Golf Course Management

OCT 2013

Golf Course Management magazine is dedicated to advancing the golf course superintendent profession and helping GCSAA members achieve career success.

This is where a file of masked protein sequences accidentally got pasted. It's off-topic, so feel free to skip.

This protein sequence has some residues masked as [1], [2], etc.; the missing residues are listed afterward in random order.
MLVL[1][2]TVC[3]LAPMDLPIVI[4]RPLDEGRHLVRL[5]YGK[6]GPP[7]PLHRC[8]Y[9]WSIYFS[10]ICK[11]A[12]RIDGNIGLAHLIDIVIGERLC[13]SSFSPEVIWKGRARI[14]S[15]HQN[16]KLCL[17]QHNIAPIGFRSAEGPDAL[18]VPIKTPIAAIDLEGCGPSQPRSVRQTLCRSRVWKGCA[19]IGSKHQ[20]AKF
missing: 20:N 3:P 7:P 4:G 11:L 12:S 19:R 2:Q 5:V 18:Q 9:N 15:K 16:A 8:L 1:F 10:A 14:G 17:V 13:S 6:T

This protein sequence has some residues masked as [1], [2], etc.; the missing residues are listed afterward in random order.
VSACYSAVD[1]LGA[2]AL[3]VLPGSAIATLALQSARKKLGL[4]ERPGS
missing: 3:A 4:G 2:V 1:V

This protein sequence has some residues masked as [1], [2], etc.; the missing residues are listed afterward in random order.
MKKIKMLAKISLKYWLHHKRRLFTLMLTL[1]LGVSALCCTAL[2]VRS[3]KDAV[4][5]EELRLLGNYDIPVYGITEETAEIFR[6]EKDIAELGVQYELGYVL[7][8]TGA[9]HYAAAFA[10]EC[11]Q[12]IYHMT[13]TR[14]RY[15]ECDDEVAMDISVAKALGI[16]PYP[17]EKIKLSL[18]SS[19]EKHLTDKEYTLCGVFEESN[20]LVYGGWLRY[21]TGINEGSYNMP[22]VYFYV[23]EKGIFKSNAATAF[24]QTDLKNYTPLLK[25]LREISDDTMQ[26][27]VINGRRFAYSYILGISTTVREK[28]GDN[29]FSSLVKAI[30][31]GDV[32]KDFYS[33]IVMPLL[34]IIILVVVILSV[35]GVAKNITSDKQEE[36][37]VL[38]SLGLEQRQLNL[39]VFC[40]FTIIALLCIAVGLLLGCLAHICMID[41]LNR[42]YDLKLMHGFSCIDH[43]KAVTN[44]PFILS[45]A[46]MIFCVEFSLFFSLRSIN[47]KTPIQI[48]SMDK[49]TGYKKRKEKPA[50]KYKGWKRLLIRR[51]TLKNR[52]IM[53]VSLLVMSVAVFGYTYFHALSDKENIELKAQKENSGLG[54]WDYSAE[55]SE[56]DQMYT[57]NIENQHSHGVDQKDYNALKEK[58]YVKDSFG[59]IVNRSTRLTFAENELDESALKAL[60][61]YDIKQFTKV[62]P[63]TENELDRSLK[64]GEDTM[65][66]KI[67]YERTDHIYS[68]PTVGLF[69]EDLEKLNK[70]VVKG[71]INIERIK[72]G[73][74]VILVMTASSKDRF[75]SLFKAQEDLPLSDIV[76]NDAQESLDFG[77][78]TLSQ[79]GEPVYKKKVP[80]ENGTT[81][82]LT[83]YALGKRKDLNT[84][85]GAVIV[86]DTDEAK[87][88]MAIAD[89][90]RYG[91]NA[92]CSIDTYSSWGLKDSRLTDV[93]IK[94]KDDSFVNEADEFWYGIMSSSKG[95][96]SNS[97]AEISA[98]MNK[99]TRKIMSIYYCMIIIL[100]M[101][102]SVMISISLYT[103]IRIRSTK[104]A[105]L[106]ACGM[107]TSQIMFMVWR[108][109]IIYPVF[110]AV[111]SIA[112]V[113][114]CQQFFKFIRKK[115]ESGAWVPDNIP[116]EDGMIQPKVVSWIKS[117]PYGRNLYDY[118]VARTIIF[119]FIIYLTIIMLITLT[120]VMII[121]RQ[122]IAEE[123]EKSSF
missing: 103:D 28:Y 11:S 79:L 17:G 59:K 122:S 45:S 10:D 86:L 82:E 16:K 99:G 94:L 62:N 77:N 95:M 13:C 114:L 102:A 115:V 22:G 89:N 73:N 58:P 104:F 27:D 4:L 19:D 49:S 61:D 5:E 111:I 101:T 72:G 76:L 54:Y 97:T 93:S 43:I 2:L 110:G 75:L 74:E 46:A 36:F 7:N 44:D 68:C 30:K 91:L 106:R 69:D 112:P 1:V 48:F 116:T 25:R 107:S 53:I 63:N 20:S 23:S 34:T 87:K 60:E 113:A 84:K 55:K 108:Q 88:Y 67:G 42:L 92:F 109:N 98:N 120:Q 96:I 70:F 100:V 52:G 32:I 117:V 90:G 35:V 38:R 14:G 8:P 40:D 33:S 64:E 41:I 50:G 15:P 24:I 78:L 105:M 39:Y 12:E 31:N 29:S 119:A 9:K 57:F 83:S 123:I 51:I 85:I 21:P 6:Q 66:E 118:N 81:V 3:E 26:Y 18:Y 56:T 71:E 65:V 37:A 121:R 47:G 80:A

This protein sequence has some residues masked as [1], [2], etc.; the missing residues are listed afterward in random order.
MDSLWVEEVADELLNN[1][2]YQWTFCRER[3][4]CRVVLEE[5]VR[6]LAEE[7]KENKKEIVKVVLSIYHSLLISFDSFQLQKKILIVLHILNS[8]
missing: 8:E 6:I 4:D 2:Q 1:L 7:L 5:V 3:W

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Clyde and Kevin Nettles working side by side — a common occurrence. "He (Kevin) is doing such a good job," Clyde says. "I hate to brag on him, but he is." and his brother, Mike, another former superintendent, grew up near the current ffth tee on the Blue Course. "I can still remember going out on the tractor to work and having them sit on my lap," Clyde says. As the boys got older, Clyde didn't waste much time getting his sons started in the family business. "I started working in the seventh grade," Kevin says. "I started out putting fuid in the ball washers and greasing all the machines and then graduated to raking the bunkers." Clyde's wife and Kevin's mother, Rozetta, kept the family functioning while still living at the company "store." "It's just a family thing. She always understood," Kevin says. It didn't take long for Clyde to put his construction skills to use, doing the work in-house to convert the greens on the Gold Course from bentgrass to bermudagrass in 1974. "I've never seen anything like it," says current head professional, Lance Patterson. "If you see papa Nettles working on the tractor doing a club project, it's like a kid on a go-kart. Plus, their knowledge of the property is incredible." When the courses were totally overhauled in the mid-1980s, Nicklaus, who had won the '63 PGA Championship held at DAC for his frst major golf championship, returned to renovate both courses as part of his signature design business. That built a long-lasting relationship among Nicklaus, his lead associate Chet Williams 58 GCM October 2013 and the Nettles men. The bond of trust was so tight that when the greens on the courses were resurfaced in 2004-05 and 27 bunkers were added, all the work was done by Clyde and Kevin with phone supervision by Williams. Kevin took over for his dad in 1999 as head superintendent and wasted little time in embracing the new fast-paced era that had taken hold among all courses and superintendents. "The expectations are much higher now," Kevin says. "With 36 holes, they expect everything to be perfect. Sadly, I don't have time to mow a fairway now. I have to oversee everything." Aside from the praise of club members and fellow staff, Kevin's biggest fan is probably the one whose job he took. "He (Kevin) is doing such a good job. I hate to brag on him, but he is. I was a working superintendent; he is more of a manager," Clyde says. "It was a goat ranch back then (compared to now), but you could get away with that if you did your job. If you go back and look at photos from the 1963 PGA, you can see the course was really brown. Now you can't do that." But from father to son, the lessons of the soil learned from decades of on-site, handson work have been passed down from one generation to the next. Membership has its privileges Both men credit their involvement with GCSAA in helping them keep up on the latest industry trends as they've progressed through their careers. Clyde is a 46-year member of the association, Kevin has been a member for 28 years, and both say they've benefted from the growth of the organization that has taken place along with their careers. "When I frst started, they (GCSAA) weren't nearly as well known as they are now. They just started with a small offce, but they have really grown now," says Clyde. Kevin agrees: "GSCAA has really done a lot to promote our industry. They have really helped us stay current in the industry." For Kevin, keeping current has meant adding new technologies as important tools in his management of DAC. "To see how they work with a budget and get all the work done at the club is amazing," Gaffner says. "They keep up with the latest trends, and Kevin is very good on the computer with spreadsheets and charts, while Clyde never used a computer." Indeed, Clyde had to ask Kevin what his cell phone number was when asked about embracing new technologies. But that's never kept him from contributing his fair share of the current work. "He is affectionately known as the 'old guy' on the crew, sort of like the crew mascot," Kevin says. But Clyde is quick to counter that: "When I mess up, they really let me know about it." Family affair continues When they're not at the 317-acre facility, Clyde and Kevin still spend plenty of time together, hunting and fshing, and living within a few blocks of each other. "It's awesome. It's great to be with him," Kevin says. "Clyde is the nicest, most gentle, easiest-to-get-along-with person on the face of the earth." "He has some different theories than I do, and thank goodness for that," Clyde adds. "When we disagree, there is no screaming, I'll tell you that." That's proof that greenkeeping is a family tradition the Nettles twosome won't be giving up any time soon. GCM Art Sticklin is a freelance golf writer from Plano, Texas, and a frequent contributor to GCM.

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